>Electoral reform back on the agenda in the Czech Republic


Oh no, they’re at it again. After the saga of abortive electoral reform in 1999-2001 undertaken in the interest of stability – at least that’s what they said – by the Czech Republic’s two main parties during the era of their’Opposition Agreement’ pact, you would have thought Czech politicians had learned their lesson. But no. The governing coalition is currently reviewing options for reforming the electoral system to the lower house of parliament to break the political logjam, which has seen no strong majority government since 1996.

Last time round, it was a straightforward effort to increase the representation of bigger parties at the expense of smaller but introducing a highly disproportional form of proportional representation that could just about squeeze through the constitutional requirement to use PR for the lower chamber of parliament. It didn’t and a more modest reform reducing the size of electoral districts was passed in 2002 instead. (The two bigger parties lacked the votes to change the Constitution and besides, any change, in the electoral law requires majorities in both houses of parliament to pass, unlike normal legislation where the lower house has the final say).

Now, however, the goal is ensure a strong majority government and avoid squeezing useful little parties like the Greens. The options outlined by the Justice Ministry – whittled down from an original nine to six in inter-ministerial discussions – centre mainly on two-tier forms of PR which give a bonus in seats to the party with the largest vote at the expense of the second strongest, but give smaller parties roughly proportional representation. The Czech press reports that ‘Scottish’, ‘Dutch’ and ‘Greek’ models are being considered, although I am not sure how accurate these analogies are. An Italian style awarding of a direct bonus to the winning party has been ruled out as too crude and probably unconstitutional, as has a ‘Polish’ model of having parallel thresholds. Readers who know Czech are recommended to click through from the link(s) above to the excellent coverage in Hospodářské noviny.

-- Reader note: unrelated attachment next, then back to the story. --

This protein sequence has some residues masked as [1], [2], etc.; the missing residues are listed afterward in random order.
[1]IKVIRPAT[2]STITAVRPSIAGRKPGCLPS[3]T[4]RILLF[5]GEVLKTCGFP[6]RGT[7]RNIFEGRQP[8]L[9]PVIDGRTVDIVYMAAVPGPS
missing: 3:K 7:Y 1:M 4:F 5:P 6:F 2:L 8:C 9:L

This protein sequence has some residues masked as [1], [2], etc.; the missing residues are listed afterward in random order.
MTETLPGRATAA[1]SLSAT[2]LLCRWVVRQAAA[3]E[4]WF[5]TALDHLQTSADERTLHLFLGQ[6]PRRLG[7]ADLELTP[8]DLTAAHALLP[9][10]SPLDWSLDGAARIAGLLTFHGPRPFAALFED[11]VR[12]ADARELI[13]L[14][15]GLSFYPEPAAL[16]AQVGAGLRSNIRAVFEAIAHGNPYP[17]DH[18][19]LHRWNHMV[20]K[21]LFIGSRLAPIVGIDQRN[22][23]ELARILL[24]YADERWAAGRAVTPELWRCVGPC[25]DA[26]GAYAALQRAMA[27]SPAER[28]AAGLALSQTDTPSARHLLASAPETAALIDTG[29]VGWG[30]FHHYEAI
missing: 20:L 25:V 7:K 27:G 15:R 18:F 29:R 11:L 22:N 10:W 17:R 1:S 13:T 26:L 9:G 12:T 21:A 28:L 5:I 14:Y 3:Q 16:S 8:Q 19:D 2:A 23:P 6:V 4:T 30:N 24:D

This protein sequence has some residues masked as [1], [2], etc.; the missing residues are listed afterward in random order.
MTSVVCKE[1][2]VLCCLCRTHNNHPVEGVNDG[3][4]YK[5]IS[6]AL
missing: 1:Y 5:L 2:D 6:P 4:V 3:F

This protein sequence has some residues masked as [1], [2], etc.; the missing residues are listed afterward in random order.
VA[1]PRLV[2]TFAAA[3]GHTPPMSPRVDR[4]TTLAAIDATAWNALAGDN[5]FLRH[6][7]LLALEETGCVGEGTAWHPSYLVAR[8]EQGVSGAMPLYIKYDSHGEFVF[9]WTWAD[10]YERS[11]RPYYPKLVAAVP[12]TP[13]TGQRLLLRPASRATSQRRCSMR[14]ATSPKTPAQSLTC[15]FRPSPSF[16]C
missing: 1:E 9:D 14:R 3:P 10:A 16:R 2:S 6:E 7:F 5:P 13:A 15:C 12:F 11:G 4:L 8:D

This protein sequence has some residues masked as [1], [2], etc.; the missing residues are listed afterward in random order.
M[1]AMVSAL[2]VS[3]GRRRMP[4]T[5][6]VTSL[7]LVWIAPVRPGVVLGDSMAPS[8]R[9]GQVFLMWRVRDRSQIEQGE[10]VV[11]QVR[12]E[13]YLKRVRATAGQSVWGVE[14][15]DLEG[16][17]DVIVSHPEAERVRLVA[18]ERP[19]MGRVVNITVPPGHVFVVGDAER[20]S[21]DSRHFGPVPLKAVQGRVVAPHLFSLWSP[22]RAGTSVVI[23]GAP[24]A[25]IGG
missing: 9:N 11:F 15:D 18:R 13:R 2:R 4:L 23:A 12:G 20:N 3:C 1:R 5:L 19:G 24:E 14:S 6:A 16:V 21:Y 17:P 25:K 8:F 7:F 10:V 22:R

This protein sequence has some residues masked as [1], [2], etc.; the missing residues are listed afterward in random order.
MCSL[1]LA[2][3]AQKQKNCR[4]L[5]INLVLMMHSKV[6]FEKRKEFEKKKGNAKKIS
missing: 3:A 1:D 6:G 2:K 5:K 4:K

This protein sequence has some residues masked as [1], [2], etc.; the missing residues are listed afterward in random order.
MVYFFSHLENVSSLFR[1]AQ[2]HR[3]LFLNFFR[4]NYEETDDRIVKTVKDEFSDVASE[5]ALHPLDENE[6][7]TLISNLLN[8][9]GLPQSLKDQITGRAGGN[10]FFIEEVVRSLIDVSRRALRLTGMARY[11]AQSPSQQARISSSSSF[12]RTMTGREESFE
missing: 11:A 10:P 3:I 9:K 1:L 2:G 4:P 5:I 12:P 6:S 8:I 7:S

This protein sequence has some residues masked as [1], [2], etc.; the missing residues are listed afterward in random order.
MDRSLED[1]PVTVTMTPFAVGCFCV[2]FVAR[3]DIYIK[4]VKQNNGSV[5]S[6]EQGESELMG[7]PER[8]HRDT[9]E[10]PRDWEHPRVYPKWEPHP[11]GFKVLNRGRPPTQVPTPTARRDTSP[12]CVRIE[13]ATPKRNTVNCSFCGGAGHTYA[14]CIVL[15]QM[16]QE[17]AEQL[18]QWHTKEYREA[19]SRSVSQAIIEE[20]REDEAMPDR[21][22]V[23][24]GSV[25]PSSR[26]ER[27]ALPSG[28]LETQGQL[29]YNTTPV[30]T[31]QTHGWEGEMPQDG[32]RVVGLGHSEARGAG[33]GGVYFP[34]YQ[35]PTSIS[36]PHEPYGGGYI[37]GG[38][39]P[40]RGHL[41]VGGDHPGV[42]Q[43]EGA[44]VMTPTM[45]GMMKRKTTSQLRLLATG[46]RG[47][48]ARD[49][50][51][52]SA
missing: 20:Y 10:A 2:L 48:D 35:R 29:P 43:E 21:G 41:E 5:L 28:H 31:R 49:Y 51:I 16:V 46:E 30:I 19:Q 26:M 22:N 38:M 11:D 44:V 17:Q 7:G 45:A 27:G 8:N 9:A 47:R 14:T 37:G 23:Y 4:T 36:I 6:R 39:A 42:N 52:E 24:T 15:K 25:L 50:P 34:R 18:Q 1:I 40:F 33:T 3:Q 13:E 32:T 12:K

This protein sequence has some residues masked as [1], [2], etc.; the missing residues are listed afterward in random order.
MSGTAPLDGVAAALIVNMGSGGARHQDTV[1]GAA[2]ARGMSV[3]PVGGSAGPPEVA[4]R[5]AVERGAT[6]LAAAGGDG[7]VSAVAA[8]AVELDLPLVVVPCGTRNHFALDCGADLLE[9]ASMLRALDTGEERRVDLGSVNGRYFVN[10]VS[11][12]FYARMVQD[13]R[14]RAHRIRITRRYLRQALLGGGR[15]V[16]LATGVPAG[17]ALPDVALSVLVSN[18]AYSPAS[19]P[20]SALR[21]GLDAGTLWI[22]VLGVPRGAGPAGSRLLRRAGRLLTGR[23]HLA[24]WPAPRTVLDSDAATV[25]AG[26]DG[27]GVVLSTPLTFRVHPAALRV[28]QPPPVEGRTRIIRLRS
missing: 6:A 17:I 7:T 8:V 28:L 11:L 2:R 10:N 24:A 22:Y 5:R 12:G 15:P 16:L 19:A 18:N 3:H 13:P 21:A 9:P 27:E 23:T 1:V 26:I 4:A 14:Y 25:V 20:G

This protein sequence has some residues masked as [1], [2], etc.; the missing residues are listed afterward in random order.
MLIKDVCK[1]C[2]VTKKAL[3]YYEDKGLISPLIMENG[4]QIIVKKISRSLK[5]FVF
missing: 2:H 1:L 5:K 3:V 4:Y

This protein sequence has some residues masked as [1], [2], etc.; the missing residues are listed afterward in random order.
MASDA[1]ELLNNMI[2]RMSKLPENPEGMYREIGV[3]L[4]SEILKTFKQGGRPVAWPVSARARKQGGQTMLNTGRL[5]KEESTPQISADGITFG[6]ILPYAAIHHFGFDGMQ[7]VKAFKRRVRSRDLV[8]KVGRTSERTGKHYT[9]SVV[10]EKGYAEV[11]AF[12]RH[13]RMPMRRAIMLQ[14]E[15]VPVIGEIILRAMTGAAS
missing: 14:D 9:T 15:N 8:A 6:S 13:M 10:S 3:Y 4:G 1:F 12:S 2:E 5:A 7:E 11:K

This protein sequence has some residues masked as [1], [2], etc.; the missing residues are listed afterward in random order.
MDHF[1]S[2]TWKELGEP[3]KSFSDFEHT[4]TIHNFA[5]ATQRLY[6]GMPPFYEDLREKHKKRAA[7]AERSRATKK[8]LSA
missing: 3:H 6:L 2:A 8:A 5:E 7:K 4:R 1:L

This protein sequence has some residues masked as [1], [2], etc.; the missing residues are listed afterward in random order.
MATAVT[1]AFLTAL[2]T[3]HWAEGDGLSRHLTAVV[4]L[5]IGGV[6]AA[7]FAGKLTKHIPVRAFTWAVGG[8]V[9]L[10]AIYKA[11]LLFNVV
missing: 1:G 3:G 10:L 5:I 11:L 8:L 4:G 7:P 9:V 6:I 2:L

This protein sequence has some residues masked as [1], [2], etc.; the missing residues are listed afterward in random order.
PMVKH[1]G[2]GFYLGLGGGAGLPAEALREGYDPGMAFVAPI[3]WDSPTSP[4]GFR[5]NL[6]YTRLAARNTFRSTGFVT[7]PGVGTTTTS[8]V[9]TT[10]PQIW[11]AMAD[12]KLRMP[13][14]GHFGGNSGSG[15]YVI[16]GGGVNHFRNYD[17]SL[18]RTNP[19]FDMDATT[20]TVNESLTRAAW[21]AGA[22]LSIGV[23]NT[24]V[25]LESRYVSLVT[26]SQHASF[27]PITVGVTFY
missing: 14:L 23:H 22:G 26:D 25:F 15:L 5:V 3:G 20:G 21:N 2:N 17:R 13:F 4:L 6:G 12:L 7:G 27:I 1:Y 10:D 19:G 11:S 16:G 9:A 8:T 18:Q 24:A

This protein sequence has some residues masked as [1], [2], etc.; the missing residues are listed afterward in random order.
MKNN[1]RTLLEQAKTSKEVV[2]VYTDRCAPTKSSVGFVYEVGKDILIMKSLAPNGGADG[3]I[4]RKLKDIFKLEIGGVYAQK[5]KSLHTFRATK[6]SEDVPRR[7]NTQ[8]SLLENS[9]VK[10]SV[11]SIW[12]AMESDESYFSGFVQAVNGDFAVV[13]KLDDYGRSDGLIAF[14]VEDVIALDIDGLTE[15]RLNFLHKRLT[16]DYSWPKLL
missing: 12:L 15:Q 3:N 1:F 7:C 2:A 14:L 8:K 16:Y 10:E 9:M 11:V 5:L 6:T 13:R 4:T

Applied to the 2006 elections, the net effect of the all the proposels models would be to reduce the Social Democrats representation at the expense largest party (the centre-right Civic Democrats) and the smallest party, their allies (at least for the moment – internecine faction fighting at the upcoming Green Party conference may change this. Indeed the government may collapse). However, if the 2006 vote was reproduced and the Greens don’t implode or move left, such changes would give the current Civic Democrat/Christian Democrat/Green coalition a working majority. But – and it’s a big ‘but’ – it’s the Social Democrats who are currently ahead in the polls and thus likely to benefit if one of these is adopted. The result might actually be another minority Social Democratic government playing off ‘support parties’ to their left (the Communists) and right (the Greens or whatever liberal eco-centrist types can make it into parliament – there have been a few over the years), the basis of the fairly successful 1998-2002 government.

Personally, I am sceptical that the requisite political hurdles can be crossed to change the electoral system. Much will depend whether the Social Democrats and, to a lesser extent, the Communists think it will benefit them politically.

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